the network for radical unschooling families
Hey, I went to the library today. So I picked up a few books I waned to see if anyone has read them and what you think. I hate wasting my time reading something that doesn't line up with radical unschooling.
"the mindful child" and "unconditional parenting"
I thought I remember seeing "Unconditional Parenting" on some unschooling board.
Thanks for you input.
Unconditional Parenting is Alfie Kohn, right? I haven't read that one, but I did read... Punished by Rewards, I think. It was good for me when my kids were little, to give me some perspective as to why I might want to get away from punishment/reward based parenting. He's not an unschooler or even a homeschooler as far as I know, though, so his writing will only go so far. That's often the case, though - its good to assume an author will be writing for a school-parent audience unless its pretty clearly an unschooling book. Doesn't mean it won't be helpful to you!
I haven't read The Mindful Child, but it seems kind of irrelevant to unschooling. Are you looking for something in particular?
Well, I'm searching for something on the parenting side of unschooling. I get the learning side of it but I struggle with how to handle situations that rise up with the kids. Maybe I'm just not getting the point or something. I find myself still falling into old habits, such as yelling. I'm just not sure how to handle some things I guess. Name calling, fighting, yelling, bad attitudes. Here is an example:
Yesterday we were getting ready to leave to go to the library (which T asked if we could go) the boys were playing the Wii and when I saw that they were in between games I asked them to turn it off and get ready to go. I then went to my room to get ready and when i came out about 10 min. later they were playing a new game. This really upset me and I took the Wii away for the rest of the day. This is turn made for a very bad day yesterday.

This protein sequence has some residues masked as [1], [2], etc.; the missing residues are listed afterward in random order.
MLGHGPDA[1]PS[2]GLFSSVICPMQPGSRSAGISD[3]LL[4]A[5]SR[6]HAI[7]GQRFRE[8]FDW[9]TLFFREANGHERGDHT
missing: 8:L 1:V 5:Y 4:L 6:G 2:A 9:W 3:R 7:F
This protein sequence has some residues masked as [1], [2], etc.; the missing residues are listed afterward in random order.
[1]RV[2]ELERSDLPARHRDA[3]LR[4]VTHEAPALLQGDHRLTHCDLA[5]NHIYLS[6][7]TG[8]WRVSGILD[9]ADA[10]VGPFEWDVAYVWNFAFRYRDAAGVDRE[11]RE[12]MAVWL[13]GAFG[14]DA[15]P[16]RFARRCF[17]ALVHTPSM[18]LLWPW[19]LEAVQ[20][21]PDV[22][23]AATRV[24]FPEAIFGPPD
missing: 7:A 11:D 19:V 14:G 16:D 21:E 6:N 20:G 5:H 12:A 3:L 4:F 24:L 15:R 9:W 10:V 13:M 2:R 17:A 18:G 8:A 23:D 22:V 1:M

Here is another thing we struggle with. T just turned 9 in Jan. Every since then he has had big time attitude. I can't talk to him without him rolling his eyes or throwing himself on the floor. This is not him so I am really bothered by this and want to help him through what ever this is but I also find myself angry and upset when he does this. I guess I can't help him till I help myself. I don't know! I have a lot on my mind but am struggling with putting into words.
*** Yesterday we were getting ready to leave to go to the library (which T asked if we could go) the boys were playing the Wii and when I saw that they were in between games I asked them to turn it off and get ready to go. I then went to my room to get ready and when i came out about 10 min. later they were playing a new game. ***
Your expectations aren't in line with their abilities. Their actions are showing you what they're capable of. Let go of what you think they can do and look at what they can do. Expect to have to help them and when they do it on their own it will be a nice surprise rather than expecting the opposite and being disappointed.
*** Every since then he has had big time attitude. I can't talk to him without him rolling his eyes or throwing himself on the floor. This is not him so I am really bothered by this and want to help him through what ever this is but I also find myself angry and upset when he does this. ***
Disconnect from his emotions being about you. Maybe imagine what you'd need to be feeling in order to react as he is. If you had a headache for 3 days and were grumping at people, how would you need people to react when it just became too much for you to behave nicely?
I'm thinking 9 sounds familiar as a time when kids can go through something like this. Hopefully others will come along with some practical advice. If not, you may want to either search through the archives for a similar thread or start a separate one with a catchy title :-)
I know you were looking for more general help rather than for those specific incidents, so:
Parenting a Free Child by Rue Kream.
Subscribe to Scott Noelle's Daily Groove. They're short and focused.
Ha! Today's was exactly about your first problem:
:: Relieving Time Pressure ::
You enjoy parenting most when you feel expansive and
flowing -- the way you feel when you're not under any
kind of pressure.
One of the most common pressures of modern life is
*time pressure*: having to be somewhere or do
something by a certain time. Young children naturally
live in the moment, not by the clock, so subjecting
them to time pressure usually leads to discord.
To reduce time pressure in your daily groove...
* Decide that geniality (feeling good) is more
important than punctuality (being 'right').
* Don't agree to be on time -- build
flexibility into your agreements.
("I'll be there around 7:00-ish.")
* When you really want to be on time to an
appointment, give yourself LOTS of extra
cushion time -- just accept that life with
kids is less "efficient."
* Don't rush when you're late -- call and
renegotiate! For all you know, the person